The building is “composed of two modest Romanesque Revival-style structures joined by a common wall” and is “a good illustration of the warehouses established in Winnipeg at the turn of the 20th century,” a Winnipeg Architecture Foundation web entry explains. Bellamy said the building used to have great ghost signs — the faded remnants of painted advertisements — but sadly they were removed.

Before Dan Bain became a Winnipeg entrepreneur and prominent community leader, he was the captain and centre of the Winnipeg Victorias hockey team. He led team to Stanley Cup (then awarded to the winner of senior-men’s amateur challenges) championships three times: in 1896, 1901 and 1902.

He was voted Canada’s top athlete of the last half of the 19th century.

In his business career, “Bain was a hard-nosed workaholic who, after retiring from the Victorias, kept a low public profile. Described by a friend as ‘salty in speech and strongly opinionated,’ (he) was tough and individualistic,” Gordon Goldsborough of the Manitoba Historical Society wrote in 2016. Bain never married, but was fond of dogs and was an avid outdoorsman.

Bain died in 1962 at age 88, just a few years before the CCRS threatened the building — now a designated historic site — where he began his entrepreneurial career. Goldsborough wrote Bain left his estate, valued at more than $1 million, mostly to charity and to former employees, with the balance distributed among his relatives and friends.

“He was a phenomenal person and then he became a really successful businessman in the early 20th century,” Bellamy said, vowing to one day write a story about him.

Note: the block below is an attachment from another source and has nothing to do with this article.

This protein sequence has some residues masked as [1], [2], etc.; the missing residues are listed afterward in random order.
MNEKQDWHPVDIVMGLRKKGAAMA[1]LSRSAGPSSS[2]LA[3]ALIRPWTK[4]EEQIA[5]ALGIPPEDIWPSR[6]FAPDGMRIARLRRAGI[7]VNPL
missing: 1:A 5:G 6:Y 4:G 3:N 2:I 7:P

The warehouse was abandoned in 1970, but local market consultant Tom Dixon purchased it in 1976 and restored the building “with great integrity and care,” a Virtual Heritage Winnipeg web entry reads.

“The facade was cleaned, revealing the warm native brick in its entire splendour. Inside the old ceiling was removed to display the heavy timber beams and joists, the wood cleaned and open to view.”

Area 1 was Lord Selkirk Park.

Area 2 was half of the Exchange District we know today, from Notre Dame Avenue to Logan Avenue north-south and Main Street to Isabel Street east-west.

Area 3 was the largest, spanning 400 acres. It stretched all the way from The Forks — which at the time still housed train yards — up to Higgins Avenue and Point Douglas, enveloping the entire east Exchange.

Area 3, with its prime riverside real estate, was where the Cultural Centre Renewal Scheme zeroed in.

Envisioned as a hub for entertainment and the arts, the CCRS was an ambitious, heady plan.

It proposed a "high-class marina" on the Red River, a park "similar to the Tivoli Gardens in Copenhagen," a ballet school, a private high-rise hotel, high-rise apartments "to counteract people’s flight to the suburbs," office towers, a scenic drive, an underground parking lot with a rooftop pedestrian plaza, and perhaps most enticingly, a riverside amusement park.